In Central Texas, Bats Rule the Roost as a Tourist Attraction
By Alexandra Paez
Texas is home to some of the largest bat colonies in the U.S., and 13 of them are located in Central Texas. Mexican free-tailed bats dominate the Texas skies in comparison to other species. More than 31 other species of bats live in the Lone Star State.
Bats eat pesky insects, such as mosquitoes, and they’re a tourist attraction in Austin, where visitors gather at the Congress Avenue bridge to watch the critters emerge each night to find food.
Here’s a guide to the bats of Texas.
1. The Mexican free-tailed bat is Texas’s official state flying mammal, according to State Symbols USA. The bat received that honor in 1995 under Gov. George W. Bush, who signed a state Senate concurrent resolution that year. A large population of the species is also found in Mexico.
2. The Lone Star State is home to some of the largest colonies of bats in the world. The Congress Avenue bridge, in the heart of Austin, has the largest urban bat colony, estimated at about 1.5 million.
3. San Antonio’s Bracken Cave sports the largest bat colony in the state and in the world. More than 15 million Mexican free-tailed bats migrate to the location, which is less than 20 miles from the San Antonio Riverwalk.
The Bracken Cave is a maternity colony, where expectant mothers roost; the males roost elsewhere. Each year in late June, the mother bats give birth to millions of pups (baby bats), according to Bat Conservation International.
4. Frio Bat Cave is in Concan, just west of San Antonio. “Scientists tell us that we have the second largest bat population in Texas with 10 to 12 million Mexican free-tailed, Peter’s ghost-faced, and cave myotis bats,” said Kirstin Walker of Frio Bat Flight Tours.
5. The Frio cave attracts 3,500 to 4,500 people in March to September, which is the bat breeding season. People watch the bats emerge from a cave on the top of the hill. Hawks and falcons hunt the bats once they exit the cave, according to the Frio Bat Flight website.
“We have a lot of birders. We get a lot of British tourists,” as well as visitors from other countries,” Walker said.
6. White-nose syndrome is a fungus that affects hibernating bats. It invades the bats’ skin, disturbing their hibernation and causing them to use up their important fat stores.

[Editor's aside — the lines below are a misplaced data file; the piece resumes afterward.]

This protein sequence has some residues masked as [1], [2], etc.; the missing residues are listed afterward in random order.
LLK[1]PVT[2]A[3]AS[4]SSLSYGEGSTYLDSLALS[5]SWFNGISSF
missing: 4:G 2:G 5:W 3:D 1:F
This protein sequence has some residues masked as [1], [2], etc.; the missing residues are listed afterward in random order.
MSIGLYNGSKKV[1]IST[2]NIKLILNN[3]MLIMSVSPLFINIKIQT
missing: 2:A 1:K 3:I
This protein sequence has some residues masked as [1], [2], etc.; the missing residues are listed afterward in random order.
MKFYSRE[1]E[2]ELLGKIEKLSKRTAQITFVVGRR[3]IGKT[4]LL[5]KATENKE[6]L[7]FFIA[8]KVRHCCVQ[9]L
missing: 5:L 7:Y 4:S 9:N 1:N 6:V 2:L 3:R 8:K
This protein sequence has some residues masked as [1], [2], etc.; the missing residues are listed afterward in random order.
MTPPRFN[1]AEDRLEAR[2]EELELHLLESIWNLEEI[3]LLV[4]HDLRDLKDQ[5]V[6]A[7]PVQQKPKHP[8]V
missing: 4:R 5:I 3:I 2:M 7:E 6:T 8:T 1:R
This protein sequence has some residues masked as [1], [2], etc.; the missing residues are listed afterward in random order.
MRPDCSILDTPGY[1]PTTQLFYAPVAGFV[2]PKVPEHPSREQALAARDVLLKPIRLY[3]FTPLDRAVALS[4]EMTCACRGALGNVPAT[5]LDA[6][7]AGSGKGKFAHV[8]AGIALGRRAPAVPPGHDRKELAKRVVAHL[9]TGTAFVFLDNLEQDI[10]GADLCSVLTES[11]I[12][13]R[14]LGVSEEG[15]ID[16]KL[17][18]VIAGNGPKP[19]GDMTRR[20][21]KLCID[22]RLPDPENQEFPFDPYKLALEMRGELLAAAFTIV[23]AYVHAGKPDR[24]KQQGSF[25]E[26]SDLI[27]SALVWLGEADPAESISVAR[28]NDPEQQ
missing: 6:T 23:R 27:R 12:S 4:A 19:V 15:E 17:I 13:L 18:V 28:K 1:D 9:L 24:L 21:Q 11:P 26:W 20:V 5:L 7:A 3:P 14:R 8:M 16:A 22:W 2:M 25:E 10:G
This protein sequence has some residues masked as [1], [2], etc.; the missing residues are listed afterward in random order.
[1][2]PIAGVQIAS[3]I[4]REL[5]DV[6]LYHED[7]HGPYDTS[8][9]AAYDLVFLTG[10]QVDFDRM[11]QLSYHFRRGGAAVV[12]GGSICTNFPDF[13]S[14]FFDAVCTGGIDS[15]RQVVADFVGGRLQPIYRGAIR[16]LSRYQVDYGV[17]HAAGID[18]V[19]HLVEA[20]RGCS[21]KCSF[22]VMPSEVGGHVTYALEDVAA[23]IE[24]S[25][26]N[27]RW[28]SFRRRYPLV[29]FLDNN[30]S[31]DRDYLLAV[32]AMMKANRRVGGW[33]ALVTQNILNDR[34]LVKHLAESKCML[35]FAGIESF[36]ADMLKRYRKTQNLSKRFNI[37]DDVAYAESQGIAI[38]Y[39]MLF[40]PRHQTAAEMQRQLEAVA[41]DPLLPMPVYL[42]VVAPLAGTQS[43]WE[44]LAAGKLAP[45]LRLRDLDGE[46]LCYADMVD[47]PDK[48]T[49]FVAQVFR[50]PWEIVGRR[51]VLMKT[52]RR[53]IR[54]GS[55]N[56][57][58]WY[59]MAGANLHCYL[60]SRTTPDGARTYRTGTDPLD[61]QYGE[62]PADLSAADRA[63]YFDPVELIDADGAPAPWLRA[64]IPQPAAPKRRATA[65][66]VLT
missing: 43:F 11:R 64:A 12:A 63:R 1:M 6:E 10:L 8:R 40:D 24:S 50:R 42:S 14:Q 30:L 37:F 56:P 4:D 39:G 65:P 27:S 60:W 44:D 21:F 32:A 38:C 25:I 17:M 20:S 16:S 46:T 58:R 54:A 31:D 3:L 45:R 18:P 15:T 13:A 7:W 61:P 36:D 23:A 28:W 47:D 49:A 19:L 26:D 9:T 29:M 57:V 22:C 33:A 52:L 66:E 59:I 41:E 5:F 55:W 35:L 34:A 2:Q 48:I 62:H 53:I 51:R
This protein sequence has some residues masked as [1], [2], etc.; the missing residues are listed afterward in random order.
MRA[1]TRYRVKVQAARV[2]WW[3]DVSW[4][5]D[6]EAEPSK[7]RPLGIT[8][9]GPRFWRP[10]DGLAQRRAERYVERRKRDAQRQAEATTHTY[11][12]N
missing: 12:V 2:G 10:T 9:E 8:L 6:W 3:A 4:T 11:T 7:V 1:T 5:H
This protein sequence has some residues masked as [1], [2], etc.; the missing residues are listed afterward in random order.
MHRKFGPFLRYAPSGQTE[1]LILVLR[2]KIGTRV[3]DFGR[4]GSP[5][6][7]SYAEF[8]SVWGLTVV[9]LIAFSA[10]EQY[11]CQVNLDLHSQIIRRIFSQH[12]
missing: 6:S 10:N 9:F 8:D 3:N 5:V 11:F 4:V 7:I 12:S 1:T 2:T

Since the fungus thrives in cold and humid environments, it only affects only 20 out of 32 species of bats in Texas.
At the Frio Bat Cave colony, Peter’s ghost-faced and cave myotis bats are at a high risk of contracting the fungus because of their hibernation patterns.
“I’m hoping that it won’t affect the Mexican free-tailed bats because it doesn’t hibernate,” said Andrew Barnebey, president of the Devil’s Sinkhole Society in Rocksprings. The society arranges tours of the state natural area of the same name.
7. The Devil’s Sinkhole State Natural Area is the largest sinkhole in the state, providing an underground haven for the dominant Mexican free-tailed bat population. Visitors can stand on a platform above the 340-foot-deep sinkhole and watch the bats fly out.
“They come out like a tornado,” said Norma Crowe, volunteer office manager. “When it’s windy, people get slapped in the face sometimes by bats that lose their balance.”
8. Unlike many other locations, the Devil’s Sinkhole State Natural Area offers a morning bat return tour that begins before dawn. Visitors meet the tour guide at the visitor center and convoy to the cavern to watch millions of bats zoom into the sinkhole at speeds more than 60 mph. “It’s amazing every time I see them and I’ve been here three years,” said Crowe.
9. “The way they raise their pups is truly astonishing. You will see millions of moms—dark brown patches—and millions of pups—little pink patches. The mom will go out and feed and when she returns she will find junior once again among the millions of pups, by sound and smell,” said Barnebey.
Mothers must consume more than half their body weight daily to produce enough energy-rich milk for their pups. When female bats have their pups, they can double the population of a colony. After four or five weeks, the pups will attempt to fly. Collisions with other bats can be fatal and at least half of the pups will not survive to adulthood, according to Bat Conservation International.
10. Bats can eat up to 1,000 mosquitoes in one hour. Seventy percent of bat species are bug-eaters, and the rest eat fruit or small animals, reports the Defenders of Wildlife. A bat colony can consume tons of insects in one night, with each bat eating almost their own weight in bugs. In South Central Texas, bats alone may save farmers upwards of $1 million a year in pesticides, reports Texas A&M University on its Agrilife website.
Bats around the world have an important ecological role. They act as natural pest control, pollinators and seed dispersers. More than 1,300 bat species can be found in almost all parts of the world. But in Texas, you will find 32 of the 47 types of bat species known to live in the United States, reports Texas Parks and Wildlife. That is more than any other state.